Finally, if you don't really understand array nesting, look at this:
Dim $aMaster[5], $a1[3][3], $a2[6] $a1[0][1] = $a2 Dim $a2[8] $a1[1][2] = $a2 $aMaster[2] = $a1 Dim $a1[6] $aMaster[3] = $a1 Dim $a1[2][2][2] $aMaster[4] = $a1 msgbox(0,'',_ArrayNMap($aMaster))

Which will show you this, a true diagram of nested arrays - multi-level and multi-dimension:
Plain Text         
[root]=Array[5]     [0]=Integer(0)     [1]=Integer(0)     [2]=Array[3][3]         [0][0]=Integer(0)         [0][1]=Array[6]             [0]=Integer(0)             [1]=Integer(0)             [2]=Integer(0)             [3]=Integer(0)             [4]=Integer(0)             [5]=Integer(0)         [0][2]=Integer(0)         [1][0]=Integer(0)         [1][1]=Integer(0)         [1][2]=Array[8]             [0]=Integer(0)             [1]=Integer(0)             [2]=Integer(0)             [3]=Integer(0)             [4]=Integer(0)             [5]=Integer(0)             [6]=Integer(0)             [7]=Integer(0)         [2][0]=Integer(0)         [2][1]=Integer(0)         [2][2]=Integer(0)     [3]=Array[6]         [0]=Integer(0)         [1]=Integer(0)         [2]=Integer(0)         [3]=Integer(0)         [4]=Integer(0)         [5]=Integer(0)     [4]=Array[2][2][2]         [0][0][0]=Integer(0)         [0][0][1]=Integer(0)         [0][1][0]=Integer(0)         [0][1][1]=Integer(0)         [1][0][0]=Integer(0)         [1][0][1]=Integer(0)         [1][1][0]=Integer(0)         [1][1][1]=Integer(0)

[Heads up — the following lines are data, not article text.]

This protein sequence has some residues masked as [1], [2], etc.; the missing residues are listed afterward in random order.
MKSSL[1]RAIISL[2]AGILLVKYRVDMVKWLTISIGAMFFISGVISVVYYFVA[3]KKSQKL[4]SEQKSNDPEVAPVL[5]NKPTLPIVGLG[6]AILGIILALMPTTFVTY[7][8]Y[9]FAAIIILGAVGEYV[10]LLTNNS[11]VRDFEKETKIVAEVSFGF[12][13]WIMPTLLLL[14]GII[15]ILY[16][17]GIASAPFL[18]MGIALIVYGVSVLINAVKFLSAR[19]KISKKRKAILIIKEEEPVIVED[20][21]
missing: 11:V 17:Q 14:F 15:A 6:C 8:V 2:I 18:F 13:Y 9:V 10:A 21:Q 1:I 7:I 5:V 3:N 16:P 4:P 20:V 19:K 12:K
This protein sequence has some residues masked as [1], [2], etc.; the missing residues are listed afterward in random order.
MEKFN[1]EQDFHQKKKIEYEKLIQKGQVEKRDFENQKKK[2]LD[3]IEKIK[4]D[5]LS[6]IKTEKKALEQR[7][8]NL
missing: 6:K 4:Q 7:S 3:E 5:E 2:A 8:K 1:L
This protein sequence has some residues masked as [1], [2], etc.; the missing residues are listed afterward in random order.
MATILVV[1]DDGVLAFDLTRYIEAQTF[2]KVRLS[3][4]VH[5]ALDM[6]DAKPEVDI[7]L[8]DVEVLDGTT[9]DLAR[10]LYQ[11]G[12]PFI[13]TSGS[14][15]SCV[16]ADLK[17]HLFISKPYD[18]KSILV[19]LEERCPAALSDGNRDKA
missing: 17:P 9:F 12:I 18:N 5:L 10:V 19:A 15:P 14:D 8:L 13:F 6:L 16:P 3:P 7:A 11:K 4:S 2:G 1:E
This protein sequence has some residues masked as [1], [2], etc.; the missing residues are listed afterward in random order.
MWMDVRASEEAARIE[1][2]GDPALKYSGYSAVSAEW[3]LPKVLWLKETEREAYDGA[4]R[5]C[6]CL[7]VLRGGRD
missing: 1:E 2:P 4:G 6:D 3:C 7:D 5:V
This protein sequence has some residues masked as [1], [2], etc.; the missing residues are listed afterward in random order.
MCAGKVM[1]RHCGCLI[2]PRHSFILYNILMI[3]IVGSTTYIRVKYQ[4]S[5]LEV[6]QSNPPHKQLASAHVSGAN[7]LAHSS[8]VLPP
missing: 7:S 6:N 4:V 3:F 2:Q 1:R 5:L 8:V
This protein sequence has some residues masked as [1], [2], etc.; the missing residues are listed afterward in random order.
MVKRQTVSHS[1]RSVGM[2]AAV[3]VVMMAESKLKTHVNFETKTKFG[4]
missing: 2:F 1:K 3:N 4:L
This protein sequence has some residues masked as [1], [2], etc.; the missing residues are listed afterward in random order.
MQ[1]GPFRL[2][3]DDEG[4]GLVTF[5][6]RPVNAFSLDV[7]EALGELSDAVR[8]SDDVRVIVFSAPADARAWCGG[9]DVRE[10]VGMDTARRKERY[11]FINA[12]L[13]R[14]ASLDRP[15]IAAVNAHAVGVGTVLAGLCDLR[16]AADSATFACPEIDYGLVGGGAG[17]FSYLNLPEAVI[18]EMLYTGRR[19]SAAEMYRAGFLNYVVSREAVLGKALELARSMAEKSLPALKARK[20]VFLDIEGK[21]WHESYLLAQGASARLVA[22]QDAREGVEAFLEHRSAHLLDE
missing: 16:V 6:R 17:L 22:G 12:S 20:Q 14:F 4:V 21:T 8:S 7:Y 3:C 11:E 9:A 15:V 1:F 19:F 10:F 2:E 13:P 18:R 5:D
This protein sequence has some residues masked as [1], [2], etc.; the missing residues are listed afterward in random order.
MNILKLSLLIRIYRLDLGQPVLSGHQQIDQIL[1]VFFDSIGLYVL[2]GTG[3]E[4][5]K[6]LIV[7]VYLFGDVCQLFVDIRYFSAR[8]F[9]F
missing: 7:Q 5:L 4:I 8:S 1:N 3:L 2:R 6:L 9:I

#13 blindwig

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Posted 06 July 2005 - 04:48 PM

Fixed a bug in _ArrayNMap(), it now iterates multi-dimensional array properly. Before it was using the UBound of the first dimension for all dimensions. Now it takes the UBound of each dimension properly. The new code was edited into the original post.

#14 Alodar

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Posted 14 July 2007 - 01:02 AM

Runnning this (even your test ones) returns me only 0's for my code. Even using your test of

Dim $aMaster[10], $aTemp, $vReturn $aTemp = StringSplit('this is just a test', ' ') $aMaster[1] = $aTemp ;or you can _ArrayNSet($aMaster, '1', $aTemp) instead of the previous line $aTemp = StringSplit('hello again', ' ') $aMaster[2] = $aTemp $aTemp = StringSplit('the quick brown fox...', ' ') $aMaster[3] = $aTemp ;the third word of the first string: $vReturn = _ArrayNGet($aMaster, '1;3') MsgBox(0, @Error, $vReturn) ;the second word of the second string: $vReturn = _ArrayNGet($aMaster, '2;2') MsgBox(0, @Error, $vReturn) ;the third word of the third string: $vReturn = _ArrayNGet($aMaster, '3;3') MsgBox(0, @Error, $vReturn)


Returns nothing but 0's for the test boxes.